# Relativity and simultaneity

## Main Question or Discussion Point

I read the post entitled "Thought experiment in relativity of simultaneity". It's pretty close to my question but not necessarily needed to answer my questions.

Situation: On observer (A) is "at rest" and another observer (B) is in a reference frame moving with respect to observer (A). Assume that when an observer (B) in the moving reference frame is directly across from the "at rest" observer (A), he sees lightning strike at each end of the car in which he is riding, flash at the same time. What will the observer (A) who is "at rest" see? (assume that the distance between the lightning on the left side of observer (B) and observer (B) is equivalent to the distance between the lightning on the right side of observer (B) and observer (B) )

Based on simultaneity I would say that the observer (A) who is at rest would see one of two scenarios:

1. From the reference frame of observer (A): If observer (B) is moving left of observer (A), observer (A) will see lightning to the right of observer (B) strike first followed by the striking of the lightning to the left of observer (B).

2. From the reference frame of observer (A): If observer (B) is moving right of observer (A), observer (A) will see lightning to the left of observer (B) strike first followed by the striking of the lightning to the right of observer (B).

Does this reasoning seem correct? Both observers will also suspect that the other's clocks are incorrect too.

TIA!

Related Special and General Relativity News on Phys.org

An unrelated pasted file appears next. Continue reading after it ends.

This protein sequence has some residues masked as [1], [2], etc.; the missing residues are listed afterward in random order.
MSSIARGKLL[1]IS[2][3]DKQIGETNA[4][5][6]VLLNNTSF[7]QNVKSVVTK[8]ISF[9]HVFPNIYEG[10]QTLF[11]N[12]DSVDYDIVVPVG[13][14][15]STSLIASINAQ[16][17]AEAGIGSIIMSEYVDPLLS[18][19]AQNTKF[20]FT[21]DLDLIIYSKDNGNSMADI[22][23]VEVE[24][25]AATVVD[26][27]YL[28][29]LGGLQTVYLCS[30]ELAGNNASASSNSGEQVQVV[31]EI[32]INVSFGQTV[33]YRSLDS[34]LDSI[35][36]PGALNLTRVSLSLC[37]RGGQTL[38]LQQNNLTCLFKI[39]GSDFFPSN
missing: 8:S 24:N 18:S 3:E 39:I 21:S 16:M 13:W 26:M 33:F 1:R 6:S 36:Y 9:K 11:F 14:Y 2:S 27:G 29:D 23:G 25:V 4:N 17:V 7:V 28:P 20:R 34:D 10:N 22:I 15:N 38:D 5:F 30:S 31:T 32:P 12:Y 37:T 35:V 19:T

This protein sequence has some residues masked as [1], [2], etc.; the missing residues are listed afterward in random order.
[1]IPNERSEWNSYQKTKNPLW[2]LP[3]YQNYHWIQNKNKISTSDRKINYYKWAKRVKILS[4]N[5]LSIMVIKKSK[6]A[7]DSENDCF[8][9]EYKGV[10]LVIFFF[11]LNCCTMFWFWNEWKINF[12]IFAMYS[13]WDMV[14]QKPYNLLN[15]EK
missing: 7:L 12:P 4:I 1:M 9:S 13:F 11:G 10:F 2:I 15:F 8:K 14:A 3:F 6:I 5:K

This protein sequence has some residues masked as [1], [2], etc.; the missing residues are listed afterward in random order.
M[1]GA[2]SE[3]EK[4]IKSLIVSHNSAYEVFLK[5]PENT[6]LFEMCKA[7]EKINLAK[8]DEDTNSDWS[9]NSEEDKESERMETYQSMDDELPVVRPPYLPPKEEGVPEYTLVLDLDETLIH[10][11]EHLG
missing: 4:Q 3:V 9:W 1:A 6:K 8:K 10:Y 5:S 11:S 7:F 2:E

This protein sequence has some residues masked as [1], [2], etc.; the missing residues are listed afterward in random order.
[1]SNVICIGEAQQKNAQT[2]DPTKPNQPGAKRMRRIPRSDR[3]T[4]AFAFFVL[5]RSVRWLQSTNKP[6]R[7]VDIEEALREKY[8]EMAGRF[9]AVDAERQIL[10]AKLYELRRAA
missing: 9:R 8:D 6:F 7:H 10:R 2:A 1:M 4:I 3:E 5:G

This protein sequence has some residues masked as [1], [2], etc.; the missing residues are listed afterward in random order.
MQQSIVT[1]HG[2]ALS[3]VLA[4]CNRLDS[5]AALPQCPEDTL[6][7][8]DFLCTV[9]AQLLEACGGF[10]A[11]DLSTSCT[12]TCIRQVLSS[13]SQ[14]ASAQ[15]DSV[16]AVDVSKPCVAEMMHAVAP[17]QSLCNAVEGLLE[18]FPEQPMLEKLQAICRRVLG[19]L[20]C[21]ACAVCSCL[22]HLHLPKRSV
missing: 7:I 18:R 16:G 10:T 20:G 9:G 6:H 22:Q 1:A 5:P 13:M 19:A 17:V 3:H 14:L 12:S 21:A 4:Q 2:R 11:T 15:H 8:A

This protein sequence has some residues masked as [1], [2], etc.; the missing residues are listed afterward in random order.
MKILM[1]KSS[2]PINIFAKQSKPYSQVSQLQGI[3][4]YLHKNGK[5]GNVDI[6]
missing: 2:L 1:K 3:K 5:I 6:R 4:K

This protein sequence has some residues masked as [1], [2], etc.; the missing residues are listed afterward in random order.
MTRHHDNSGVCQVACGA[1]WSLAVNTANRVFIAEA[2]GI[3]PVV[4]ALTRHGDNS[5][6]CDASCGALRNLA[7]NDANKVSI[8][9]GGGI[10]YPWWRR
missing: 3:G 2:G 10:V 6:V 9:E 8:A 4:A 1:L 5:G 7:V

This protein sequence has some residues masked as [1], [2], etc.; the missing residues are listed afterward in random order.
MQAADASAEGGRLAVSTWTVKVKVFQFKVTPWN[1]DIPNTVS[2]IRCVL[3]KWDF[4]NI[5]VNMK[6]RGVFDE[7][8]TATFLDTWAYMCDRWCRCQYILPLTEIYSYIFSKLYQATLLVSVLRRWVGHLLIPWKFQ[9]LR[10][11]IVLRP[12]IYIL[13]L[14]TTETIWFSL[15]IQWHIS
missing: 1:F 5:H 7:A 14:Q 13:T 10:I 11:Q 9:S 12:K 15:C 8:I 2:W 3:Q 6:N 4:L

If I understand your setup, A is coincident with B at the instant that the two flashes reach them. They will therefore each see the two flashes at the same time in their own frames. But A will not agree that the flashes occurred simultaneously.

JesseM
Yes, you have to be careful about distinguishing what they "see" (in terms of when the light from each flash actually reaches them) and what they measure the time-coordinates of the flashes to be in their own rest frames (often the words 'observe' or 'measure' is often used as a shorthand for this). In terms of their measurements, your reasoning in 1) and 2) is correct.

Right, the measurements could be peformed anywhere in either moving or rest frames. And when the observers "see" the flashes, those are also measurements (they could have used photodetectors).

JesseM
Right, the measurements could be peformed anywhere in either moving or rest frames. And when the observers "see" the flashes, those are also measurements (they could have used photodetectors).
Sure, but I meant something more like "the measurement of the time-coordinate of the event in their own rest frames". I think if a physicist says something like "when did this observer measure this event occurring" she'd usually be talking about the retroactively assigned time-coordinate, not the moment the light from the event actually reaches her.

This goes to the heart of the problem, the difference between remote simultaneity and local simultaneity. When I read that the observer "sees the lightening strike," I assume that light has arrived at her or his eye. That is local, in that the observer and the measurement are at the same place and time. That there is a coincidence does not depend on when the light was emitted. If the measurements take place remotely, a sychronization of clocks would have to be established. When I re-read FossilFew's question, I am pretty sure it means that both observers and the light from both flashes are all at the same location at the same time. Maybe FossilFew will chime in here.

Yes "light from both flashes are all at the same location at the same time". We know that observer (B) will see the two light flashes at the same time (from (B)'s frame of reference).

TIA

JesseM